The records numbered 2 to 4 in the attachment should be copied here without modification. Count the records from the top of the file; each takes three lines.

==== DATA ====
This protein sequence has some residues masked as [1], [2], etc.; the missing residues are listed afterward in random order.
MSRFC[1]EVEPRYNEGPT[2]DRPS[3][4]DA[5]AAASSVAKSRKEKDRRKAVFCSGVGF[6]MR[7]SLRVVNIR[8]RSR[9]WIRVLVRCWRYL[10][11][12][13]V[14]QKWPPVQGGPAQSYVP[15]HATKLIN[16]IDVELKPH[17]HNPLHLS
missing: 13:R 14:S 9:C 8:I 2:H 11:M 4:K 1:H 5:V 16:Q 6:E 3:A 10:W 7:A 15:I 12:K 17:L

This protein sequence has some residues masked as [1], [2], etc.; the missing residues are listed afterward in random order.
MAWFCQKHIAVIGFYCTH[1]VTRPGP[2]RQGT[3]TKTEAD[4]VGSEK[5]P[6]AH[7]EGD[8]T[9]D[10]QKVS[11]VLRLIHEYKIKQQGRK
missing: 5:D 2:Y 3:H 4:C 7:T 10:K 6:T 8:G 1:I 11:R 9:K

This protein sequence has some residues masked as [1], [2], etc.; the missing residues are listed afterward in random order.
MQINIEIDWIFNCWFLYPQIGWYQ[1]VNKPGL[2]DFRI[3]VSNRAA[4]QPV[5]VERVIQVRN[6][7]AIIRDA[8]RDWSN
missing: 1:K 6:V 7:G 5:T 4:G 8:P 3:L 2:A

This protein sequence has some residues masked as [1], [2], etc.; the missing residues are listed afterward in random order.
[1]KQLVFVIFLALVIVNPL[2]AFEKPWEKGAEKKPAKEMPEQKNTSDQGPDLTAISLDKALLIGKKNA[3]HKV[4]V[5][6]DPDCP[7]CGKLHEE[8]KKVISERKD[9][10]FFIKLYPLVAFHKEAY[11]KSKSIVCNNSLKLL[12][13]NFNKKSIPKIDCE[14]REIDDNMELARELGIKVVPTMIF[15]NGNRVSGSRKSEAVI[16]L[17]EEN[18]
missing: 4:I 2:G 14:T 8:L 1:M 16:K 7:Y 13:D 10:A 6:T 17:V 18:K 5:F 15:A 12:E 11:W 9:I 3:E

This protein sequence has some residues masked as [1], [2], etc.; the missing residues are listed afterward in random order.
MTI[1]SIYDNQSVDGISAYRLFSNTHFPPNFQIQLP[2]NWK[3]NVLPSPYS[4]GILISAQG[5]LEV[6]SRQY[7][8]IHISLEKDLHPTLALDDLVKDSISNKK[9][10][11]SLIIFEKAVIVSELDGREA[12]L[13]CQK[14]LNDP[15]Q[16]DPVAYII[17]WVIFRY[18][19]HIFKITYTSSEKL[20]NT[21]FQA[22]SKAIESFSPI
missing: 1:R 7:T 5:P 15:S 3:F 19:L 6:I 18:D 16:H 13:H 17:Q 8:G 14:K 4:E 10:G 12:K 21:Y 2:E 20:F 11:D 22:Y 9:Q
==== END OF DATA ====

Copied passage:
This protein sequence has some residues masked as [1], [2], etc.; the missing residues are listed afterward in random order.
MAWFCQKHIAVIGFYCTH[1]VTRPGP[2]RQGT[3]TKTEAD[4]VGSEK[5]P[6]AH[7]EGD[8]T[9]D[10]QKVS[11]VLRLIHEYKIKQQGRK
missing: 5:D 2:Y 3:H 4:C 7:T 10:K 6:T 8:G 1:I 11:R 9:K

This protein sequence has some residues masked as [1], [2], etc.; the missing residues are listed afterward in random order.
MQINIEIDWIFNCWFLYPQIGWYQ[1]VNKPGL[2]DFRI[3]VSNRAA[4]QPV[5]VERVIQVRN[6][7]AIIRDA[8]RDWSN
missing: 1:K 6:V 7:G 5:T 4:G 8:P 3:L 2:A

This protein sequence has some residues masked as [1], [2], etc.; the missing residues are listed afterward in random order.
[1]KQLVFVIFLALVIVNPL[2]AFEKPWEKGAEKKPAKEMPEQKNTSDQGPDLTAISLDKALLIGKKNA[3]HKV[4]V[5][6]DPDCP[7]CGKLHEE[8]KKVISERKD[9][10]FFIKLYPLVAFHKEAY[11]KSKSIVCNNSLKLL[12][13]NFNKKSIPKIDCE[14]REIDDNMELARELGIKVVPTMIF[15]NGNRVSGSRKSEAVI[16]L[17]EEN[18]
missing: 4:I 2:G 14:T 8:L 1:M 16:K 7:Y 13:D 10:A 6:T 17:V 18:K 5:F 15:A 12:E 11:W 9:I 3:E